By Oliver Bates
THALANG: The first day of play at the 2007 Johnnie Walker Classic produced some surprised leaders as the favorites coming into the event struggled with challenging fairways at the Blue Canyon Country Club.
The morning produced a string of early birdies as Australian Brad Kennedy carded eight on his way to the lead with 65, which was closely matched by Englishman Graeme Storm and former Masters champion Mike Weir, who both recorded 66.
Storm holed his second shot on the 10th for a rare eagle followed by another impressive eagle on the 11th by Weir.
The tri-sanctioned event also produced some interesting groups, as the top Asian players competed against the world’s best. The tournament is also remarkable for the strong showing of young players coming up in the ranks.
The big names, and expected leaders, had a mixed day. South African Ernie Els struggled to 39 (+3) before recovering with five birdies on the way to a mediocre 73.
Fellow South African Retief Goosen looked his usual cool self and shot a solid 68, while Australian Adam Scott had problems off the tee early on, before he found his groove on the 9th with a great eagle.
Jeev Milkha Singh, from India, continues to impress with his unorthodox swing and amazing powers of recovery. His wild hook off the 3rd tee resulted in a great par, which he then followed with an eagle at 9 and birdies at holes 11, 12 and 15 to card an overall 67.
Englishman Paul Casey left a few shots on the course and returned a modest 71. Casey was impressive with his power off the tee, causing some Blue Canyon members to turn pale when they realized how far down the fairway he was.
Richard Lee, the winner at the Thai Airways Open (Blue Canyon 2005) looks like a good outside bet after he opened with a 67. The New Zealander’s 5-under round included a 7 at the par-5 hole 6, which proved to be a difficult hole for most players. Throughout the day there were several bogeys and three putts – and some bad language – at the 6th.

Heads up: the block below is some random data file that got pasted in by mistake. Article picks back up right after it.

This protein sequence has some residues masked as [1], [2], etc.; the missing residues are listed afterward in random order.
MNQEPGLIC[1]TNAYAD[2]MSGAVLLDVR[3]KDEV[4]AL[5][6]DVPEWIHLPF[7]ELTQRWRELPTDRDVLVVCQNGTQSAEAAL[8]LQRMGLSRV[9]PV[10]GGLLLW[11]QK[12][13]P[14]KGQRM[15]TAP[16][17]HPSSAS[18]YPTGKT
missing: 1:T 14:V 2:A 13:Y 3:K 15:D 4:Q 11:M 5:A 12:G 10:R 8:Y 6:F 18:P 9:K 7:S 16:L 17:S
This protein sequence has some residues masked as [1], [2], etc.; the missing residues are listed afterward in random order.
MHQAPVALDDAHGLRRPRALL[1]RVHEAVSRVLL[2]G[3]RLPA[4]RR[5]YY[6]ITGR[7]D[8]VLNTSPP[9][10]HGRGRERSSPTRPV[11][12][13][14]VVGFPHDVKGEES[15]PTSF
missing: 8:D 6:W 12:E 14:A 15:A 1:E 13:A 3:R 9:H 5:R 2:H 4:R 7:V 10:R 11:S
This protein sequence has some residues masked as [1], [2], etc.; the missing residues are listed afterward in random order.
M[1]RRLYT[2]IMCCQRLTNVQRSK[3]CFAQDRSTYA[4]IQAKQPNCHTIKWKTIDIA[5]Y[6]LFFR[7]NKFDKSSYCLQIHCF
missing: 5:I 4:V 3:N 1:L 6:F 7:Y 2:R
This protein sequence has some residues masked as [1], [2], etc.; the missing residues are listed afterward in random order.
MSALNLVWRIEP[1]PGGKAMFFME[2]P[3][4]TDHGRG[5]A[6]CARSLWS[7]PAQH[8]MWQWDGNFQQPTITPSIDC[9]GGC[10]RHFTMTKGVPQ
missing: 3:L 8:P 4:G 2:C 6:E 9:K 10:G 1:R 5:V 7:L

The par 3s on this golf course always provide great drama, with the 14th, the feature hole, played at 196 yards to an island green. This hole is not for the faint-hearted and will provide a stern test for all players coming down the stretch. The Sunday pin position will also be cruel and will add to the excitement.
Other late scores included a steady 69 from Scotsman Colin Montgomery, and 67 (-5) from both Greame McDowell, from Northern Ireland, and Aussie Scott Gardiner.
There was also a great birdie on the 18th from Peter Hanson of Sweden to leave him with a solid round of 66, and only one off the lead after the first day.
This is the sixth time the Classic has been played in Thailand since 1990, and the conditions in Phuket will likely prove a major factor in the coming days. A combination of slick greens and thick rough will provide a good test for players, especially if the Phuket coastal wind starts blowing strong.
Also, to combat new technology, there are new tees on holes 1, 3, 5, 8 and 14, raising the tournament yardage from 7,099 to 7,203.
Play will continue tomorrow through Sunday.
Leaderboard – Day 1 (par 72):
65 Brad Kennedy
66 Peter Hanson
66 Stephen Gallacher
66 Mike Weir
66 Graeme Storm
67 Graeme McDowell
67 Jeev Milkha Singh
67 Richard Lee
67 Scott Gardiner
Oliver Bates is the Teaching Professional at Loch Palm Golf Course. He has lived on Phuket for more than six years.
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